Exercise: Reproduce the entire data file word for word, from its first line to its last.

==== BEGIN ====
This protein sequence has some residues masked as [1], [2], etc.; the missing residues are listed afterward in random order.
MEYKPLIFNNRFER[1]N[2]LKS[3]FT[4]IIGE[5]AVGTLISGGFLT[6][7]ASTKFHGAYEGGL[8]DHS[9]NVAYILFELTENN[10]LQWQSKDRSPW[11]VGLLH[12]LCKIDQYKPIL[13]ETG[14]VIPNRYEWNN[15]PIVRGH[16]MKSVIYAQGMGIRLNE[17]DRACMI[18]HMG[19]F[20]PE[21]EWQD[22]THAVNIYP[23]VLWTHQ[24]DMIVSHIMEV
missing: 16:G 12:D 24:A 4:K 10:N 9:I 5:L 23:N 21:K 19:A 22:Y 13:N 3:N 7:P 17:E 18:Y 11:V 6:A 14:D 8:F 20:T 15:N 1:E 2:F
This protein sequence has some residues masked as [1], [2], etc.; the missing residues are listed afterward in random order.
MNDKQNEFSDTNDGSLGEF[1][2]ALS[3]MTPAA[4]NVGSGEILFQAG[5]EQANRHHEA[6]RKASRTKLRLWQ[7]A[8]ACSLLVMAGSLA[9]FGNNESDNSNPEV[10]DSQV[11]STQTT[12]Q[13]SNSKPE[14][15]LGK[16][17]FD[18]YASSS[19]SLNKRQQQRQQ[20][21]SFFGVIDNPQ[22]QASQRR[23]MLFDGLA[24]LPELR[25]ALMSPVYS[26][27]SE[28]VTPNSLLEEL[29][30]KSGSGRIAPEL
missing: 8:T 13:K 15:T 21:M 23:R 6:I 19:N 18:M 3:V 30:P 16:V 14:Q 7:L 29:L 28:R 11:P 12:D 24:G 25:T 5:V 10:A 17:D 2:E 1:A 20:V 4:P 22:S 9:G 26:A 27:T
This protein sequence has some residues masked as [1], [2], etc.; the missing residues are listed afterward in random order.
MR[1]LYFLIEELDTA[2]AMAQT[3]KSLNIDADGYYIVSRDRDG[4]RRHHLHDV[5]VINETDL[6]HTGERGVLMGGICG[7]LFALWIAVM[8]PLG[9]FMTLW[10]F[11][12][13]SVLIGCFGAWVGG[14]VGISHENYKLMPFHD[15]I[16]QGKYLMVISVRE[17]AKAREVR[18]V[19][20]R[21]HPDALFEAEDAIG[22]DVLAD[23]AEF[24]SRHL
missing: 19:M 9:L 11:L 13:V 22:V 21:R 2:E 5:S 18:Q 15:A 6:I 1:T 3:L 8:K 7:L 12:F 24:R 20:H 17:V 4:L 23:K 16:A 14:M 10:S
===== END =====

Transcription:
This protein sequence has some residues masked as [1], [2], etc.; the missing residues are listed afterward in random order.
MEYKPLIFNNRFER[1]N[2]LKS[3]FT[4]IIGE[5]AVGTLISGGFLT[6][7]ASTKFHGAYEGGL[8]DHS[9]NVAYILFELTENN[10]LQWQSKDRSPW[11]VGLLH[12]LCKIDQYKPIL[13]ETG[14]VIPNRYEWNN[15]PIVRGH[16]MKSVIYAQGMGIRLNE[17]DRACMI[18]HMG[19]F[20]PE[21]EWQD[22]THAVNIYP[23]VLWTHQ[24]DMIVSHIMEV
missing: 16:G 12:D 24:A 4:K 10:N 9:I 5:L 23:N 21:K 19:A 22:Y 13:N 3:N 7:P 17:E 18:Y 11:V 6:A 14:D 8:F 20:T 15:N 1:E 2:F
This protein sequence has some residues masked as [1], [2], etc.; the missing residues are listed afterward in random order.
MNDKQNEFSDTNDGSLGEF[1][2]ALS[3]MTPAA[4]NVGSGEILFQAG[5]EQANRHHEA[6]RKASRTKLRLWQ[7]A[8]ACSLLVMAGSLA[9]FGNNESDNSNPEV[10]DSQV[11]STQTT[12]Q[13]SNSKPE[14][15]LGK[16][17]FD[18]YASSS[19]SLNKRQQQRQQ[20][21]SFFGVIDNPQ[22]QASQRR[23]MLFDGLA[24]LPELR[25]ALMSPVYS[26][27]SE[28]VTPNSLLEEL[29][30]KSGSGRIAPEL
missing: 8:T 13:K 15:T 21:M 23:R 6:I 19:N 18:M 3:V 30:P 16:V 14:Q 7:L 29:L 28:R 11:P 12:D 24:G 25:T 5:V 10:A 17:D 2:E 1:A 20:V 4:P 22:S 9:G 26:A 27:T
This protein sequence has some residues masked as [1], [2], etc.; the missing residues are listed afterward in random order.
MR[1]LYFLIEELDTA[2]AMAQT[3]KSLNIDADGYYIVSRDRDG[4]RRHHLHDV[5]VINETDL[6]HTGERGVLMGGICG[7]LFALWIAVM[8]PLG[9]FMTLW[10]F[11][12][13]SVLIGCFGAWVGG[14]VGISHENYKLMPFHD[15]I[16]QGKYLMVISVRE[17]AKAREVR[18]V[19][20]R[21]HPDALFEAEDAIG[22]DVLAD[23]AEF[24]SRHL
missing: 19:M 9:L 11:L 13:V 22:V 21:R 2:E 5:S 18:Q 15:A 6:I 1:T 3:L 8:K 7:L 12:F 24:R 20:H 17:V 4:L 23:K 16:A 14:M 10:S